Many celebrities are speaking out this week against police brutality and systemic racism in light of George Floyd's killing at the hands of police. Whether they're urging followers to donate to bail funds, encouraging us to call politicians or posting a questionable black square and signing off, famous people are flooding our feeds rather than amplifying Black voices first and foremost. Now, several Glee stars are taking to Twitter to enlighten us that not every supportive message from a celebrity can be taken at face value. Case in point: Lea Michele.
Michele tweeted this weekend that Floyd's murder was undeserved, was "not an isolated incident" and police brutality "must end."
This didn't sit well with some of Michele's fellow ex-Glee cast members, who didn't recall her having as much empathy for Black colleagues on set. It all started with Glee actor Samantha Ware, who played Jane Hayward on the show. On Monday, she replied to Michele's Tweet, claiming that the actress made her first television gig "a living hell." She recalled one time when Michele told "everyone" that if she had the chance, she'd shit in Ware's wig, but qualified that this was just one among many of Michele's "TRAUMATIC MICROAGGRESSIONS THAT MADE ME QUESTION A CAREER IN HOLLYWOOD."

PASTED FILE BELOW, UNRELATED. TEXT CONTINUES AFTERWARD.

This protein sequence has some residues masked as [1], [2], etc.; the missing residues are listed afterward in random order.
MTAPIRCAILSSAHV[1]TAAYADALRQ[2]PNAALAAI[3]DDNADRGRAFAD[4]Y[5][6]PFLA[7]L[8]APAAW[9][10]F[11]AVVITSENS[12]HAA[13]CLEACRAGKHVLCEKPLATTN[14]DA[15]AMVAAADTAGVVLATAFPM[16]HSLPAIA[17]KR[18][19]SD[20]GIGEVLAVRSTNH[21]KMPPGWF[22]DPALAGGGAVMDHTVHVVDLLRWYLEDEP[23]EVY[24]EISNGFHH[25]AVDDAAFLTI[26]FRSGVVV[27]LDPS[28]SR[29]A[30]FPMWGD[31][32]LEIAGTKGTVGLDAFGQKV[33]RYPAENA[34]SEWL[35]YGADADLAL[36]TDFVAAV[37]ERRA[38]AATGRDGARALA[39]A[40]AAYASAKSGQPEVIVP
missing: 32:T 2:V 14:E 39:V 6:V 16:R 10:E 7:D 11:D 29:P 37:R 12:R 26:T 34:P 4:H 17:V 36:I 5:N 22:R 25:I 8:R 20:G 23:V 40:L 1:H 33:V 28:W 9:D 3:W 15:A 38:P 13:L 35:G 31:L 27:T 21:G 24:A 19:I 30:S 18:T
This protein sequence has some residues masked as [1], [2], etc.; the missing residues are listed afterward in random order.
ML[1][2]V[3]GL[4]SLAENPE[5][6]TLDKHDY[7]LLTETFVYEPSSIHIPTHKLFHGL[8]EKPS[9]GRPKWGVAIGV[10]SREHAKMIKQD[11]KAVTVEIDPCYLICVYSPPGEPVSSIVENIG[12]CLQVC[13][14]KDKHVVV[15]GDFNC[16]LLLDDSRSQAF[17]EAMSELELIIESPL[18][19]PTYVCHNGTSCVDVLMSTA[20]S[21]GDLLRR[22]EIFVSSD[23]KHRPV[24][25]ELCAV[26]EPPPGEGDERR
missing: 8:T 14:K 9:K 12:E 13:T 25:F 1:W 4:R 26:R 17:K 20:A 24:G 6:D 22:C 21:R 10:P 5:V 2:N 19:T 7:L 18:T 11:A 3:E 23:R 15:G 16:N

LMAO REMEMBER WHEN YOU MADE MY FIRST TELEVISON GIG A LIVING HELL?!?! CAUSE ILL NEVER FORGET. I BELIEVE YOU TOLD EVE… https://t.co/ig5R42SMFw
Glee castmembers and other Black actors were quick to back up Ware. Alex Newell, who played Unique Adams, affirmed her, saying "we ain't got not a damn thing to lie about six years later," and "when my friends goes through something I also go through it."
Amber Riley, who played Mercedes Jones on Glee for six years, dropped a subtle tea-sipping gif, evidently in reference to Ware's tweet. Us Weekly also caught that Melissa Benoist, who played Marley Grace on season four of Glee, liked Newell and Riley's tweets. Stars like Darren Criss, Chris Colfer, Dianna Agron and Kevin McHale have yet to comment.
The whole ordeal is emblematic of a new movement of online discourse, in which brands and celebrities are held accountable to the politics they preach online in their professional and personal lives. Will we soon live in a world where white people can't score political clout without real praxis?